5. Despite the deadly environmental problems back home, many found the idea of permanent relocation to Mars faintly terrifying. Vast dust storms caused by atmosphere processing shrouded the base for long stretches, sealing off all outside communication. The locals called it ‘Deep Red’ and apparently the scouring megalithic clouds that would grow on the horizon weeks before were an unforgettable sight. Anyone caught outside sixty seconds after the storms hit, would not only find themselves suddenly blown a hundred miles off course but also without flesh, or friends to rescue them.

6. The cool, dry air in Henry’s pod smelt faintly of sea breeze and pomegranates. He wondered idly about his career, his thinning hair and the precise angle of his bobbing erection above the covers, pointing roughly at the aircon unit directly above him. 3AM again and no sleep for three days straight. After five months in cryo on the ship to Mars, the body rebelled against rest and relaxation and distractions were necessary. He sighed, slowly got up, cold showered, dressed and decided to play a quick remastered game of Beast Busters on his classic illegal handheld. Almost smiling, the primitive A.I driven device asked him “No sleep again, Hank?” and he ignored it, concentrating instead on incoming attacks by rotting zombie dogs. Their wild eyes glowed in the silent darkness of the pod.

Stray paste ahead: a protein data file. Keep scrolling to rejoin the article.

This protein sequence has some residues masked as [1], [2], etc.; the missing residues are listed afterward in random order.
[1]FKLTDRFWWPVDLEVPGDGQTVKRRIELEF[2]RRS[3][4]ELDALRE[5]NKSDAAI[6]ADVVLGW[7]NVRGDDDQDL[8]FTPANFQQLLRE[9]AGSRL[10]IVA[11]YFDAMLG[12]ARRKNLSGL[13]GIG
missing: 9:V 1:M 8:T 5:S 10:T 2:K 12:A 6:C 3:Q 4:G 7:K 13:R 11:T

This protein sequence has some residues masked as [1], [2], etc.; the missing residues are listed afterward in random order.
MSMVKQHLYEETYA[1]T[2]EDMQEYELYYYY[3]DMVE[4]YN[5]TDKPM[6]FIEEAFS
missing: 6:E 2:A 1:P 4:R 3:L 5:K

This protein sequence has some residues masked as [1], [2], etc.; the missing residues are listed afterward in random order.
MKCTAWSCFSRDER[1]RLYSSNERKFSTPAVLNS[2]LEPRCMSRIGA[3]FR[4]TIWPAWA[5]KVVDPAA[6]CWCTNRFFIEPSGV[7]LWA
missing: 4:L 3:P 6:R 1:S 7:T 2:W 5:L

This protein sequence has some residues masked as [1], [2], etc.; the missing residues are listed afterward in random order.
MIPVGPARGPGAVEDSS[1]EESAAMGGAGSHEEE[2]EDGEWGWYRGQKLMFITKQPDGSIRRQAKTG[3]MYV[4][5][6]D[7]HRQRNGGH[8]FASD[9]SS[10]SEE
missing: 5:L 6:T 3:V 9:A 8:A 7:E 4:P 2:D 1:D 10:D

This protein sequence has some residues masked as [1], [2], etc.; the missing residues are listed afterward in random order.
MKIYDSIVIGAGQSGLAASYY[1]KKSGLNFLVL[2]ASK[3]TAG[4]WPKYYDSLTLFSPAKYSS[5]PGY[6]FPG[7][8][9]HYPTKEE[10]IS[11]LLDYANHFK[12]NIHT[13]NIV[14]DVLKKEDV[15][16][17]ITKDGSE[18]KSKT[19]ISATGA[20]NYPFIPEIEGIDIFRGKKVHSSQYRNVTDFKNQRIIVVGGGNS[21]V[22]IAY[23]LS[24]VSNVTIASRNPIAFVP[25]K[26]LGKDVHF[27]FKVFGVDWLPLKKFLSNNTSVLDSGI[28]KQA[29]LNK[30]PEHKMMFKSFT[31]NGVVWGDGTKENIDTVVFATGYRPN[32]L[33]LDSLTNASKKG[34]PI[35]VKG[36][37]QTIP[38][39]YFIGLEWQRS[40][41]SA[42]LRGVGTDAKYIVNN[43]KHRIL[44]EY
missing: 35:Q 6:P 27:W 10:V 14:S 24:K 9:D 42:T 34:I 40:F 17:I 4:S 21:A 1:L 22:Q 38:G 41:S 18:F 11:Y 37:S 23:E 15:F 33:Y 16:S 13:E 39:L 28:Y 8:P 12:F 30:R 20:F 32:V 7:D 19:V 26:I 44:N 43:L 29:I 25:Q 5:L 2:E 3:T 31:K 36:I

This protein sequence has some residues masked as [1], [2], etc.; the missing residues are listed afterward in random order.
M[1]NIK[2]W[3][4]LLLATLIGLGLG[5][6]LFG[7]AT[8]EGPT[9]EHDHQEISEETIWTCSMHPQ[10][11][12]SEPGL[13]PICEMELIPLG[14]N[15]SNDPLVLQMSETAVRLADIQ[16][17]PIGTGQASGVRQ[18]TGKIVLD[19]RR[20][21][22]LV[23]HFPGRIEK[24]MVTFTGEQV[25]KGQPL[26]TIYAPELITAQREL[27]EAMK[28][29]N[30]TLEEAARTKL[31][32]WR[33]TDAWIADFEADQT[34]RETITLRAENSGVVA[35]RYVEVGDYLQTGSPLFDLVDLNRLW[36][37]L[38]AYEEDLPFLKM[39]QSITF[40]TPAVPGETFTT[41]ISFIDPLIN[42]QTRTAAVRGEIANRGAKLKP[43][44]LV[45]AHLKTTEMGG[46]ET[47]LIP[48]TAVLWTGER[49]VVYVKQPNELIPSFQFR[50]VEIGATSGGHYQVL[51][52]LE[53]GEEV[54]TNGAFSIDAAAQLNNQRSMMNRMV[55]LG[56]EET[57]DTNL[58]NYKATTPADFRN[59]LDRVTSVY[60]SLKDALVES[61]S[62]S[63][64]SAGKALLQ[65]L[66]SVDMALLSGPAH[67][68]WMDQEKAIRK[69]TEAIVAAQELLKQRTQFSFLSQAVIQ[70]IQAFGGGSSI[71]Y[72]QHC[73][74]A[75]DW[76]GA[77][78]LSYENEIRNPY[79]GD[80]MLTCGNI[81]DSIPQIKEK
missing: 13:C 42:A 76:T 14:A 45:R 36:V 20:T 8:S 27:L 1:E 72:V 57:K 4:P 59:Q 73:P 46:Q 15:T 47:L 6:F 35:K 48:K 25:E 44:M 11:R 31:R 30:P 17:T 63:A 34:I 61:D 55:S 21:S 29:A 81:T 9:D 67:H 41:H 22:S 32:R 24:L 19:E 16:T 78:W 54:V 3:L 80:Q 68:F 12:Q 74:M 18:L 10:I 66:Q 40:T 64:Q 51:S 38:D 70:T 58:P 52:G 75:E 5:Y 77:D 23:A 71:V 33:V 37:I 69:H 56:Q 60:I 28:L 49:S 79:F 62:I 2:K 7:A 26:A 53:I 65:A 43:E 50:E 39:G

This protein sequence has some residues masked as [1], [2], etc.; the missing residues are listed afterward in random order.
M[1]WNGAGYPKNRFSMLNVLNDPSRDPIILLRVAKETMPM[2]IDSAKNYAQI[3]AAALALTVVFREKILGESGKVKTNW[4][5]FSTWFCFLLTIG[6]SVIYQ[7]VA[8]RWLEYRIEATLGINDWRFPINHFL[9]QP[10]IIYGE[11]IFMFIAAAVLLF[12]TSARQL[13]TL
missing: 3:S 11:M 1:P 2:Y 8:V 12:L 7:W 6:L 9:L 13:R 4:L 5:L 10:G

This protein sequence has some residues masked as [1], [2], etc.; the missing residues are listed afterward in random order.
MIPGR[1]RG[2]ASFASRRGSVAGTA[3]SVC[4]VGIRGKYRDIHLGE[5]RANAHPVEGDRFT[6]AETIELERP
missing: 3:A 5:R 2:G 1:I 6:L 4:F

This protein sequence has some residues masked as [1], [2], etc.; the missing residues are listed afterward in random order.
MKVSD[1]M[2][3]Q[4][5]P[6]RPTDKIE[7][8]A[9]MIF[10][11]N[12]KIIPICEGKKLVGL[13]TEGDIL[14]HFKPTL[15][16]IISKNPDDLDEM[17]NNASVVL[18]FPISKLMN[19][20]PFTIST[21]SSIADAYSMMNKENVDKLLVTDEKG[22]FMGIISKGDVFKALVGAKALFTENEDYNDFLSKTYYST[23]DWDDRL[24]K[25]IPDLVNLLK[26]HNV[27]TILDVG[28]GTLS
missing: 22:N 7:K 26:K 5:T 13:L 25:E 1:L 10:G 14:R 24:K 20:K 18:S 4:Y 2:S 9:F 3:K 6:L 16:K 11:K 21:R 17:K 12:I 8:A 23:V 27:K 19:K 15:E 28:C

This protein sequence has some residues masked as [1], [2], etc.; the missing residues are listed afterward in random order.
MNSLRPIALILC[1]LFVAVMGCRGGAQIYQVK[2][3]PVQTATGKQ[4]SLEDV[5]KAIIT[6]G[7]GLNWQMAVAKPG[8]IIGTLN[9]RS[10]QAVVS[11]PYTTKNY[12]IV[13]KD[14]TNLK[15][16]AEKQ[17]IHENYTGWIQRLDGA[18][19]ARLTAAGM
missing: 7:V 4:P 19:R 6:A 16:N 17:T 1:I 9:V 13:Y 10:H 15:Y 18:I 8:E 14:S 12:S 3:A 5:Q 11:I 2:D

7. [Redacted by The Company – something to do with an embarrassing mis-sent text message, existential depression and an unpaid electricity bill back home.]

8. All citizens apart from Henry found themselves instantly electro-zapped into unloved carbon dust by some sociopathic, button pushing ‘Gorman’ (bureaucrat) back home. Apparently the whole base was security wired like this for just such an emergency. Busy exploring a local cave system at the time, Henry arrived back at the base with an ancient fossil in hand to discover he was now basically screwed – but still quietly philosophical about his newly updated status. ‘Deep Red’ hit the base at 08:30 SBT Standard Base Time, the lights went out and the silent howling violence of the storm felt deafening.

9. The Rider called itself FRANK, and communicated via delightful, puzzling telepsychic image metaphors. For some reason Henry wasn’t remotely surprised to discover someone living inside his head, and mentally held up his hand in warm greeting to his new neighbor. FRANK smiled via soft, intense blue light pulses. Emergency generators had kicked back in, autonomous life support was fully functioning and apart from being several million kilometers from the nearest human being, Henry found the first week alone pleasant and relaxing. The storm continued to rage outside.